• anonymous
■Detailed descriptions of what happens to the carbon atom: ■during photosynthesis (the light-dependent reactions and the light-independent reactions) ■transitioning between photosynthesis and respiration ■during cellular respiration or fermentation
  • Stacey Warren - Expert
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  • chestercat
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  • anonymous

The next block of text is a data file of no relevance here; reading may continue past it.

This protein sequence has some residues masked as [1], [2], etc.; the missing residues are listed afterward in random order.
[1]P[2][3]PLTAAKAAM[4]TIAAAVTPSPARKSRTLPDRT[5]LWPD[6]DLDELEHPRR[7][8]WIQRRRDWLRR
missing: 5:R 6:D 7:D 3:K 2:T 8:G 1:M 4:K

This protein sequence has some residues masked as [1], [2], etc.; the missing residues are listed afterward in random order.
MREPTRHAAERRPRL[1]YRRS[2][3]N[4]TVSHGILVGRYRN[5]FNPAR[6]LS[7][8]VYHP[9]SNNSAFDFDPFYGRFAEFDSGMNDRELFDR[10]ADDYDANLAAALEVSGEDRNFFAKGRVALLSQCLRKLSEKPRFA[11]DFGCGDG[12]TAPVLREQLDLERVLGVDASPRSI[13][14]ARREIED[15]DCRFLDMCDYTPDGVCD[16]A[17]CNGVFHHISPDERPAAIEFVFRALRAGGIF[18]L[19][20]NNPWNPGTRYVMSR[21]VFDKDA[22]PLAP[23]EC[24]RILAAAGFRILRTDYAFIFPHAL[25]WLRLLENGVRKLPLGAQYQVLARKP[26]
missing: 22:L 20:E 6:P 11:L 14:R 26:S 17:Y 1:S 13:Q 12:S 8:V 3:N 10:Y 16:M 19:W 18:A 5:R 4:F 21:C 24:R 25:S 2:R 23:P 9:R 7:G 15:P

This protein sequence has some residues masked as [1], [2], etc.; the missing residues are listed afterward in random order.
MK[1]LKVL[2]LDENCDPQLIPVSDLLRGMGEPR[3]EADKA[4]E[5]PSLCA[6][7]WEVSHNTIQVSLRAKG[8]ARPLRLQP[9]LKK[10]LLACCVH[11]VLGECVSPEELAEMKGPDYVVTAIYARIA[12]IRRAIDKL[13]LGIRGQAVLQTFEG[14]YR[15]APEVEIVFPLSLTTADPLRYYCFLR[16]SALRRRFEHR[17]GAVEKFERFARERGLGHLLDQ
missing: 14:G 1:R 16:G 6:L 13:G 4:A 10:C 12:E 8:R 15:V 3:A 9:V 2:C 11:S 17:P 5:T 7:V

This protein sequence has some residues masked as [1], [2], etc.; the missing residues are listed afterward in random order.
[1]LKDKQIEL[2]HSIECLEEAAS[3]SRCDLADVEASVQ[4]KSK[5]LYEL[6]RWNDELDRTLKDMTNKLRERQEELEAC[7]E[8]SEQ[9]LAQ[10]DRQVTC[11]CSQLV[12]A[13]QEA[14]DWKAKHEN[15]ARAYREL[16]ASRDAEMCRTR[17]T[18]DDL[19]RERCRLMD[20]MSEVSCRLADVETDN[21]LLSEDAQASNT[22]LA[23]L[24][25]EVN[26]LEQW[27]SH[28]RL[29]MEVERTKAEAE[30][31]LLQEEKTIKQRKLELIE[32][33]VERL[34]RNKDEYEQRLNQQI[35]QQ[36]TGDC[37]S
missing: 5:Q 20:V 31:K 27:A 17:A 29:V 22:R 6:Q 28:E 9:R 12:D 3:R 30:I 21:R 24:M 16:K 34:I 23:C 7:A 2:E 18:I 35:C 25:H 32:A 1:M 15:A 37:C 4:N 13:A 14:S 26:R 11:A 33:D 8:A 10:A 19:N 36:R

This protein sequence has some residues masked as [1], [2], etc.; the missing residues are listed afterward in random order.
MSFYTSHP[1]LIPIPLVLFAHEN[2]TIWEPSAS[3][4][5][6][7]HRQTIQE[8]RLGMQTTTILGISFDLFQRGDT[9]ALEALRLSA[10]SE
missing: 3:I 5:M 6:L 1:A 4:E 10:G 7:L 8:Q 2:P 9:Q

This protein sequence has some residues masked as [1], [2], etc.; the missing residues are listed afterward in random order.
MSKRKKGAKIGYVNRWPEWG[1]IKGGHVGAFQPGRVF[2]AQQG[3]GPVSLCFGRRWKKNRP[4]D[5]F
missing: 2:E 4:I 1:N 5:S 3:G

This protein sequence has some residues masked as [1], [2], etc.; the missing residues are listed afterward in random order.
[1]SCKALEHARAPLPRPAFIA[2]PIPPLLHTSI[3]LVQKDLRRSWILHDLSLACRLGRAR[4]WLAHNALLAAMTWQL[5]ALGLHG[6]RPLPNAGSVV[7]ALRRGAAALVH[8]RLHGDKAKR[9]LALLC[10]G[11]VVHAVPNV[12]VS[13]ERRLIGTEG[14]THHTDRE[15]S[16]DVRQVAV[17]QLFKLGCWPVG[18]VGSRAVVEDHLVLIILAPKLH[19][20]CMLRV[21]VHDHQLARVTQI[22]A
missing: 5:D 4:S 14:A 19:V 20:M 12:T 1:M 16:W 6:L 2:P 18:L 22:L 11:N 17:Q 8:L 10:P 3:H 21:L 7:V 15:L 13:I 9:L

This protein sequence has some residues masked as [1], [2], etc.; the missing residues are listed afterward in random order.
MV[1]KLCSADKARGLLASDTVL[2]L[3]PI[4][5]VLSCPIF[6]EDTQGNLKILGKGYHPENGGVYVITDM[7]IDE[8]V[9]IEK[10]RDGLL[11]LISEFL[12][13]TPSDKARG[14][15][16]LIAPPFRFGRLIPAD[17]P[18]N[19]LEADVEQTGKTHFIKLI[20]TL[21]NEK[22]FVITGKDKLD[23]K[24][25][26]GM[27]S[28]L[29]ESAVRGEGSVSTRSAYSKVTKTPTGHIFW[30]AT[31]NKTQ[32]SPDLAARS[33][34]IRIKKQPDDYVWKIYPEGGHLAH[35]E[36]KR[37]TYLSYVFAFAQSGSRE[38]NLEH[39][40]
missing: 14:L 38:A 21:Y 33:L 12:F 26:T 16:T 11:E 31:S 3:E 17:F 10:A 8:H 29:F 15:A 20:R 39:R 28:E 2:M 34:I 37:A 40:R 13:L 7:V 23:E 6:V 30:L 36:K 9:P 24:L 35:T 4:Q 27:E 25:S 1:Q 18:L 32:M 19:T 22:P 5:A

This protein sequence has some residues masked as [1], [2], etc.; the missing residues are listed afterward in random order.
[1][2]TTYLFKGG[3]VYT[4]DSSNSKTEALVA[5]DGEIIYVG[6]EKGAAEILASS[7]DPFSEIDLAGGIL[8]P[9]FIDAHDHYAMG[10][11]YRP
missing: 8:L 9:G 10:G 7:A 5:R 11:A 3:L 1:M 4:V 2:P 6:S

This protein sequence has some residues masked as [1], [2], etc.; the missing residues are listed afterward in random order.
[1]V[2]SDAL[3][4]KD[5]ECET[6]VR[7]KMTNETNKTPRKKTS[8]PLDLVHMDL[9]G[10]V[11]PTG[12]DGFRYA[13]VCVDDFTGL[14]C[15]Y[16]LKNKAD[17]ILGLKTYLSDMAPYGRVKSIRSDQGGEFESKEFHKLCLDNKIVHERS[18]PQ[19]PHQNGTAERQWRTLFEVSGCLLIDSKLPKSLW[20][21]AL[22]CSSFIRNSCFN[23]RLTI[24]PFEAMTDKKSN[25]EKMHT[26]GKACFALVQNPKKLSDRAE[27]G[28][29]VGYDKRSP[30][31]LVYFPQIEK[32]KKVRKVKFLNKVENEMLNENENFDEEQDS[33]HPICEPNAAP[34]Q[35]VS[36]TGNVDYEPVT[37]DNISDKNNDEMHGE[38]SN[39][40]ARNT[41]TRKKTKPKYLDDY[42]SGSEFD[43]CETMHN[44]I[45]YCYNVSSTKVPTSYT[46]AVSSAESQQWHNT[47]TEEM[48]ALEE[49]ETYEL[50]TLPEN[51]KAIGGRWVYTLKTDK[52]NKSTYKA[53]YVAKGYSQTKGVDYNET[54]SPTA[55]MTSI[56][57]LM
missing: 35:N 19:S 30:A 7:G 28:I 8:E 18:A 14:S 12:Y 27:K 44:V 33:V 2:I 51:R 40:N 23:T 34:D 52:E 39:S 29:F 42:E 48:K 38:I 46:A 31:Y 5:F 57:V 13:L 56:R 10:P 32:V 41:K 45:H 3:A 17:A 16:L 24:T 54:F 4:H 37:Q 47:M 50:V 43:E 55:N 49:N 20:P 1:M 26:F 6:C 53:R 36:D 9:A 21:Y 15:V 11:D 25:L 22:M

Carbon atoms have nothing to do with the light reactions. CO2 enters in the carbon reactions, enters the Calvin cycle and using 3 CO2, one molecule of glyceraldehyde-3-phosphate (G3P) is fixed. This G3P combines with other G3P and eventually turns into sucrose. Sucrose is split into fructose and glucose right before entering glycolysis. During glycolysis, glucose is split into two parts and results in two molecules of pyruvate. Pyruvate with then go to the Krebs cycle (if oxygen is present) or to fermentation (if oxygen is lacking). In fermentation pyruvate turns into either lactate or ethanol. In the Krebs cycle, pyruvate is decarboxylated to Acetyl CoA, then Acetyl CoA attaches to Oxaloacetate. This is also decarboxylated and CO2 leaves the system. CO2 does not enter the electron transport chain.

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